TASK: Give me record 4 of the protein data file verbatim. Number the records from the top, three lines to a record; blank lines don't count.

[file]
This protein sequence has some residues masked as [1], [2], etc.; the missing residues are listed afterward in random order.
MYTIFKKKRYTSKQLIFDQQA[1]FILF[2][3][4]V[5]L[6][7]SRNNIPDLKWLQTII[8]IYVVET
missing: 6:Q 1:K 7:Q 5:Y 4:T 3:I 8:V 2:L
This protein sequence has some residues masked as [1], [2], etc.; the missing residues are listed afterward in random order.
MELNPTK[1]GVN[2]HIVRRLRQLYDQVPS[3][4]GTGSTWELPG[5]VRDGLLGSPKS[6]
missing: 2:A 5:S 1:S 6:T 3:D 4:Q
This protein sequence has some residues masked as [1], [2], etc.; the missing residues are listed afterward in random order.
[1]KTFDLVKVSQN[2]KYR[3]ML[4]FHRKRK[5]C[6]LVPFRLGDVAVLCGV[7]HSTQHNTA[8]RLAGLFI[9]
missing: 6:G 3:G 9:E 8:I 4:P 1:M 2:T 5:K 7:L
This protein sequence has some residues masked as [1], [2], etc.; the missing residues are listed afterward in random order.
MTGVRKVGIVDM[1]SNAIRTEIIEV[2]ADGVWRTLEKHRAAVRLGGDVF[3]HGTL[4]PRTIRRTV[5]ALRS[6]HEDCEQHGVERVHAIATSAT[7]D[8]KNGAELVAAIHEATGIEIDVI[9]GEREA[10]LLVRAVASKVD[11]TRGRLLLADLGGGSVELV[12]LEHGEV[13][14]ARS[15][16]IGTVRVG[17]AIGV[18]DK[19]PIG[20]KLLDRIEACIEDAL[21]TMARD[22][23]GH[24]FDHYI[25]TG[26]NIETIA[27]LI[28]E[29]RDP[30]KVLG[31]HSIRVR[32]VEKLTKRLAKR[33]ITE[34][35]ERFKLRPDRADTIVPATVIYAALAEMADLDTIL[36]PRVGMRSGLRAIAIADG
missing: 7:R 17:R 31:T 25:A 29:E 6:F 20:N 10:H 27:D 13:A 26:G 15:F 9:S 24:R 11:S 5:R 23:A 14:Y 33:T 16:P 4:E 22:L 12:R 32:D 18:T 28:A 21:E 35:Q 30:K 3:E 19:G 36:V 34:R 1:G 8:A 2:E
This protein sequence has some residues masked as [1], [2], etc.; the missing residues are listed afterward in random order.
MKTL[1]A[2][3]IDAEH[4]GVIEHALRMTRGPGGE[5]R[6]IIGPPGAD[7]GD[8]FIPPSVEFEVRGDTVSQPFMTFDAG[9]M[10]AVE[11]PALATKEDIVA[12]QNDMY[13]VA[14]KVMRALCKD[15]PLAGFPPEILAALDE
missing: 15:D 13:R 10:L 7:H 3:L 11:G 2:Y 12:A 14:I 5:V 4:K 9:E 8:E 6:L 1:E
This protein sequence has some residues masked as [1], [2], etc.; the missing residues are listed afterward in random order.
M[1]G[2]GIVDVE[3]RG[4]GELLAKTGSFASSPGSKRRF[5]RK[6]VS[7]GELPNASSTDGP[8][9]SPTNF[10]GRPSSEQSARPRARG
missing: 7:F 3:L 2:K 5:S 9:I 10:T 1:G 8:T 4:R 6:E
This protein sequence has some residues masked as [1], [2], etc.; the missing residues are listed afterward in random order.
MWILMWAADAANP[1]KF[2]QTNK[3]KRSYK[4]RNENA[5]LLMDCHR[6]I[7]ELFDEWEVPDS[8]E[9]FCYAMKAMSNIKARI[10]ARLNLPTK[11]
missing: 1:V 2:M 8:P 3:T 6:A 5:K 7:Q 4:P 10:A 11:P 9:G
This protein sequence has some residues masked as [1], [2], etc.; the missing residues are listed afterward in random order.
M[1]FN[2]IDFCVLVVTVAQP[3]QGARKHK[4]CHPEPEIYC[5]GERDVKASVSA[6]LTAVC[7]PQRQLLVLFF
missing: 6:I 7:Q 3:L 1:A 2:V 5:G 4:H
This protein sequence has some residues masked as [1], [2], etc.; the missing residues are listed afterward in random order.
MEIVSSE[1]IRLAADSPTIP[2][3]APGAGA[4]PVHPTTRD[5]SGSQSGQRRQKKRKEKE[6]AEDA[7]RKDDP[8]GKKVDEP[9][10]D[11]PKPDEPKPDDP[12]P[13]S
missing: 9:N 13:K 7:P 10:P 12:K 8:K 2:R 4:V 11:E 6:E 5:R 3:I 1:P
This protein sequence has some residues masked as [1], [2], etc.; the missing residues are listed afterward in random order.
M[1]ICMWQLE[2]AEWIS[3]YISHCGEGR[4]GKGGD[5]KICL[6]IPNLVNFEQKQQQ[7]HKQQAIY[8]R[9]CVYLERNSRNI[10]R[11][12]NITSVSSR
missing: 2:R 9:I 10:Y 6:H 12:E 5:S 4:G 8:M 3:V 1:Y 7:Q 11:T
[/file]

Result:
This protein sequence has some residues masked as [1], [2], etc.; the missing residues are listed afterward in random order.
MTGVRKVGIVDM[1]SNAIRTEIIEV[2]ADGVWRTLEKHRAAVRLGGDVF[3]HGTL[4]PRTIRRTV[5]ALRS[6]HEDCEQHGVERVHAIATSAT[7]D[8]KNGAELVAAIHEATGIEIDVI[9]GEREA[10]LLVRAVASKVD[11]TRGRLLLADLGGGSVELV[12]LEHGEV[13][14]ARS[15][16]IGTVRVG[17]AIGV[18]DK[19]PIG[20]KLLDRIEACIEDAL[21]TMARD[22][23]GH[24]FDHYI[25]TG[26]NIETIA[27]LI[28]E[29]RDP[30]KVLG[31]HSIRVR[32]VEKLTKRLAKR[33]ITE[34][35]ERFKLRPDRADTIVPATVIYAALAEMADLDTIL[36]PRVGMRSGLRAIAIADG
missing: 7:R 17:R 31:T 25:A 29:E 6:F 20:N 10:H 27:D 13:A 26:G 15:F 9:S 24:R 11:S 5:R 23:A 14:Y 33:T 16:P 4:E 22:L 12:R 32:D 18:T 28:A 21:E 35:Q 30:K 3:E 19:G 36:V 34:R 1:G 8:A 2:E